Wales issue warning to title rivals
February 8, 2009
Shane Williams touched down for his 46th Test try during his side's victory at Murrayfield © Getty Images
Wales sounded out a formidable warning to their Six Nations title rivals with a clear statement of intent on their way to a 26-13 victory against Scotland at Murrayfield.
Warren Gatland's side picked up where they left off in 2008 with an impressive display featuring the pace, power and invention that carried them to glory and acclaim throughout last year. They dominated up front and delivered a lesson in how to secure quick, clean ball while their potent backline wreaked havoc and stretched a brave and disciplined Scotland defence.
This game was surely Wales' to lose and although the scoreline would suggest something akin to a contest there was only one side in this match for the majority of its duration. Scotland defended bravely but they were never going to hold against a hungry Welsh side and the hosts only came back into the match when their visitors eased off the accelerator.
Wales centre Jamie Roberts, who many would not have seen since he fractured his skull quite literally going head-to-head with Australia's Stirling Mortlock in November, picked up Man of the Match honours with an accomplished display. The Scotland defence could not shackle him and any hopes Frank Hadden may have had that Graeme Morrison could contain him soon vanished as he consistently crossed the gain line.
Gatland has tipped the Blues centre for big things and today's performance is surely the latest step on his path to the top of the game. But he was not the only one to catch the eye.
So many positive headlines have been written about the Shane Williams that you could be forgiven for taking the pocket-rocket for granted. Despite being a heavily-marked man every time he comes onto the field he still manages to deliver just as he did with his 45th Test try. There is no substitute for pace.
Similarly, fullback Lee Byrne continues to cement his reputation as one of the best players in the world. Even a heavy crack to the head on the freezing Murrayfield turf could not slow him down for long. Another assured display including some trademark line breaks and acrobatic high-ball claims underlined his worth to Wales and surely the Lions.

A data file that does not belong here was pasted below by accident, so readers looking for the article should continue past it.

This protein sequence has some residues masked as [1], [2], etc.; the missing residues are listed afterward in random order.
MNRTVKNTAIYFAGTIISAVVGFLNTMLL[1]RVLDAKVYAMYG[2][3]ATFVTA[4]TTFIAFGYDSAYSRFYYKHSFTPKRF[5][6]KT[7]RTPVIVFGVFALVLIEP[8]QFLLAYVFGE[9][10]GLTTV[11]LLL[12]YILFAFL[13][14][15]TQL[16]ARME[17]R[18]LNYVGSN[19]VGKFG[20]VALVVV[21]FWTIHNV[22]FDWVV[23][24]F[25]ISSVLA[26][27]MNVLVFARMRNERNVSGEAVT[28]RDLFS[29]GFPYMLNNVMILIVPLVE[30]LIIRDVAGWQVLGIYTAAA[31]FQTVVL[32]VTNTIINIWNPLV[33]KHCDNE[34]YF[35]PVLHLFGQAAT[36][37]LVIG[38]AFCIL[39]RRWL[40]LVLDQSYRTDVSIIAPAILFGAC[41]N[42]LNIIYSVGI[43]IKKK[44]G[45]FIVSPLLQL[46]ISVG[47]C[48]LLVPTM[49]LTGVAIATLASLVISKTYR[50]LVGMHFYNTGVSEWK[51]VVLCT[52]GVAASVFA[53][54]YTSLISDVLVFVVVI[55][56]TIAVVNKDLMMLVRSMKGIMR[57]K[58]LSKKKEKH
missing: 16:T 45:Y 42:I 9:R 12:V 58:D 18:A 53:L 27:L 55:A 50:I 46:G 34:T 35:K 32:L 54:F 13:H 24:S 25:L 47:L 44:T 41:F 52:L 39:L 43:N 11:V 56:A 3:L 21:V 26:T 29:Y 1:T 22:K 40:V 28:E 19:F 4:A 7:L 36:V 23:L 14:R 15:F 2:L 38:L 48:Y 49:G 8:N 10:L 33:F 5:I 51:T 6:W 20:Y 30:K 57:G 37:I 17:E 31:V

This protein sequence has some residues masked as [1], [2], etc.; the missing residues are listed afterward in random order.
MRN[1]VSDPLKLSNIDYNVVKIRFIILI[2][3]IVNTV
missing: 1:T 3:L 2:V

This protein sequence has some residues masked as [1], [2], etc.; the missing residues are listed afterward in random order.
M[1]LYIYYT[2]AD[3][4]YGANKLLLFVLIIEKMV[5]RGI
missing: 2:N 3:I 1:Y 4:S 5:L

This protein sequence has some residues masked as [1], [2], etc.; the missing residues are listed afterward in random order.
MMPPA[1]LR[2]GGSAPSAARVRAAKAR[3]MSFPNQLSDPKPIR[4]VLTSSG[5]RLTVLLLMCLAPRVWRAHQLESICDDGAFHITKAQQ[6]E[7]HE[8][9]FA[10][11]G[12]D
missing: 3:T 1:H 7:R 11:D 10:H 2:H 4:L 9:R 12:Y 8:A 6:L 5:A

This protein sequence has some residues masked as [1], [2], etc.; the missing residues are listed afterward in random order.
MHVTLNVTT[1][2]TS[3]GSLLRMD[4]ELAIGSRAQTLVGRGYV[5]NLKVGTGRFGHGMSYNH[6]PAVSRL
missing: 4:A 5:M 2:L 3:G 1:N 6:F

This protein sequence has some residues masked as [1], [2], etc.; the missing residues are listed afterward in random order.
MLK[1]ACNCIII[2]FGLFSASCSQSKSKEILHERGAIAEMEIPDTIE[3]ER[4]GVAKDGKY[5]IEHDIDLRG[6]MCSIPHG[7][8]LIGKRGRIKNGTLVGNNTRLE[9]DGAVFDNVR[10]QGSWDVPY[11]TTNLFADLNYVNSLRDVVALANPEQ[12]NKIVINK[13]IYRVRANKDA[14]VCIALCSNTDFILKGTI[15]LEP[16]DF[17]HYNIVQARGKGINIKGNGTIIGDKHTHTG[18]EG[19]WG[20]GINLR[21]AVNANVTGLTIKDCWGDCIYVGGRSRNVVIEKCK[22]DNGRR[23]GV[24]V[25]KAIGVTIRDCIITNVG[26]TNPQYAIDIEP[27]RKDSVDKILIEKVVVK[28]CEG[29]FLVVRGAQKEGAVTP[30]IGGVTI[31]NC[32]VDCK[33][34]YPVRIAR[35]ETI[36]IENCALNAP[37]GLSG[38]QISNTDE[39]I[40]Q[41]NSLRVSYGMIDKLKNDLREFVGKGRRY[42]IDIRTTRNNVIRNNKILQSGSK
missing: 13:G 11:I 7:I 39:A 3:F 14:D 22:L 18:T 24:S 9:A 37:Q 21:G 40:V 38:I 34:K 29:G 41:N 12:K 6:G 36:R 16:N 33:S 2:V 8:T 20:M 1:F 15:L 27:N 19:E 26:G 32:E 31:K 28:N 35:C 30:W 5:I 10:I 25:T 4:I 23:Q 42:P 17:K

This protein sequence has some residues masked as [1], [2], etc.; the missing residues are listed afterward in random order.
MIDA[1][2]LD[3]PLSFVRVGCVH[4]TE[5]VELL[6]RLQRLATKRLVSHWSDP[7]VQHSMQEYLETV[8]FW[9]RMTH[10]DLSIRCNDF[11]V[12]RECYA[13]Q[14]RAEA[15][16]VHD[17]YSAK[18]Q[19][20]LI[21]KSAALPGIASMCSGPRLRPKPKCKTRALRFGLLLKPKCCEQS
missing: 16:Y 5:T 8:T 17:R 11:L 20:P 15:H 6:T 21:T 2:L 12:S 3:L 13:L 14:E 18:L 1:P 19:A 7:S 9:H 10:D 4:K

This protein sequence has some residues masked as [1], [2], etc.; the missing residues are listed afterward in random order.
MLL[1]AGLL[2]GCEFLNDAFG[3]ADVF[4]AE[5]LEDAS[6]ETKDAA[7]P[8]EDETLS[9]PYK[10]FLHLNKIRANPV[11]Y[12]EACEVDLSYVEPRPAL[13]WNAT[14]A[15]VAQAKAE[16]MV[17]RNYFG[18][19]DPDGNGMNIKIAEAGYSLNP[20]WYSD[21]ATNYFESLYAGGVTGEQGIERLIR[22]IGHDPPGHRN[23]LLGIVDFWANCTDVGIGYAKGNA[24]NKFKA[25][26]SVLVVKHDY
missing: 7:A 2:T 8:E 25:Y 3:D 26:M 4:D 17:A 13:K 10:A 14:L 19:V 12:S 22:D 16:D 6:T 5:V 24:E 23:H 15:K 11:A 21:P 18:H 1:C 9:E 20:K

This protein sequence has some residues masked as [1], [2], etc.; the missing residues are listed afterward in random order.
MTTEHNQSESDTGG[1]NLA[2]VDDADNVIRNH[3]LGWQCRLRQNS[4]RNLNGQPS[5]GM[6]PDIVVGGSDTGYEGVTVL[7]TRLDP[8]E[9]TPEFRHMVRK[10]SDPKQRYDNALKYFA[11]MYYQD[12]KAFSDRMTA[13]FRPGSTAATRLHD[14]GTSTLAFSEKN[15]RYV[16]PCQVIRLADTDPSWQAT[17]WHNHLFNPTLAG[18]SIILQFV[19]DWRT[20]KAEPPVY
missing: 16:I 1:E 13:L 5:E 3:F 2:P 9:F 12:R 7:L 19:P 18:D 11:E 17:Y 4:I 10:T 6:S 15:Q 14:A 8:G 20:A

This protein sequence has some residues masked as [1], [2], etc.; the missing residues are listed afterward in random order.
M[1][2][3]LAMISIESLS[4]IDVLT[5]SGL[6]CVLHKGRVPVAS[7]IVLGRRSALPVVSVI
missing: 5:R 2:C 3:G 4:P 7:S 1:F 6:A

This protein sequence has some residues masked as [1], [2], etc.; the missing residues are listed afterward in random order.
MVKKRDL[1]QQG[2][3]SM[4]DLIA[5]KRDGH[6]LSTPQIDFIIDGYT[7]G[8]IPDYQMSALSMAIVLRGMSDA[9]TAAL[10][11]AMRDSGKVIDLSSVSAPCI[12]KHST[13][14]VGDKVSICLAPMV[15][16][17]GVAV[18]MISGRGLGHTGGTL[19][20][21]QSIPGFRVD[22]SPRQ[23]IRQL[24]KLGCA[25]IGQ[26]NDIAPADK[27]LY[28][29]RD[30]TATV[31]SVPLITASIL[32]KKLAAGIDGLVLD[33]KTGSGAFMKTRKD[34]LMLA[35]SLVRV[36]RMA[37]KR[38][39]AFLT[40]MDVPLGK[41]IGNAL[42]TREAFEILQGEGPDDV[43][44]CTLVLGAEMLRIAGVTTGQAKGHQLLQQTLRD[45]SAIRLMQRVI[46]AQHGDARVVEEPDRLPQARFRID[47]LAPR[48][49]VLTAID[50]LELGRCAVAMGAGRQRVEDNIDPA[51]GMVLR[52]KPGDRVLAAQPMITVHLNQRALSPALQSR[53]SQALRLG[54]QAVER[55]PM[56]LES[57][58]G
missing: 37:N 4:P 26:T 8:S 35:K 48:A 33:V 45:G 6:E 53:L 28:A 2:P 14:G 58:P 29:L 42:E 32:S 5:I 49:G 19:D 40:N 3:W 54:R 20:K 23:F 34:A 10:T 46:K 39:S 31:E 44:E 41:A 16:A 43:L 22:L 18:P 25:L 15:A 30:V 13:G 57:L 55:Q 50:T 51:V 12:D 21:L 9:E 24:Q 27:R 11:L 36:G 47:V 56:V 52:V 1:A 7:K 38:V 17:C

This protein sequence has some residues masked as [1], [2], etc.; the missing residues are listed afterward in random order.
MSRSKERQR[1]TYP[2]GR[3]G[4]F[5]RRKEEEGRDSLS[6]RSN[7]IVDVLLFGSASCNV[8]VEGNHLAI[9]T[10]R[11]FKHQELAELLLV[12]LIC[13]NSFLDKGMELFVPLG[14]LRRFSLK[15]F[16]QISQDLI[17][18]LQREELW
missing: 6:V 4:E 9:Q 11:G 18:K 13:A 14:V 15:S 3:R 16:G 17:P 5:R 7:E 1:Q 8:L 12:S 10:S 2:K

In man-mountain Andy Powell Wales have another trump card. Whether it is off the back of the scrum, in broken play, or even in the centres where he cropped up in the latter stages of today's game, Powell poses a physical and tactically-astute threat.
Wales know when to keep it tight and when to spread it wide and when presented that simply the game appears easy. But it only works when you have the personnel to exploit both options effectively - and that is something Gatland is blessed with.
Scotland were industrious throughout but they just did not have the capacity to unlock Wales. They suffered for a lack of strength and pace and too often they started well behind the gain line and hardly made an impression beyond it.
There were some bright spots for the Scots when they were allowed a toe-hold in the game and the most notable of those was the contribution of Glasgow wing Max Evans. A player of genuine speed, he left Williams grasping before sidestepping Byrne to claim a memorable score. That kind of threat was something sadly lacking from the Scots for much of the game so don't be surprised if he is handed a start against France in Paris next weekend, with his brother Thom also summoned to join him.
They face a daunting task at the Stade de France next weekend where they will face a French side quickly finding their feet judging by yesterday's showing against Ireland. Already the visit of Italy to Murrayfield on February 28 is looking like the key clash to define their season.
Gatland pinpointed some areas of concern following the game but surely the clever Kiwi will just be finessing his side ahead of their next fixture? The Wales boss has good reason to be quietly confident ahead of England's to Cardiff next weekend. This was an impressive display that will have been exciting for Gatland and equally daunting for his England counterpart Martin Johnson.
What the likes of England and Wales' more likely title rivals Ireland and France should take note of is that there is quite clearly more to come from the defending champions.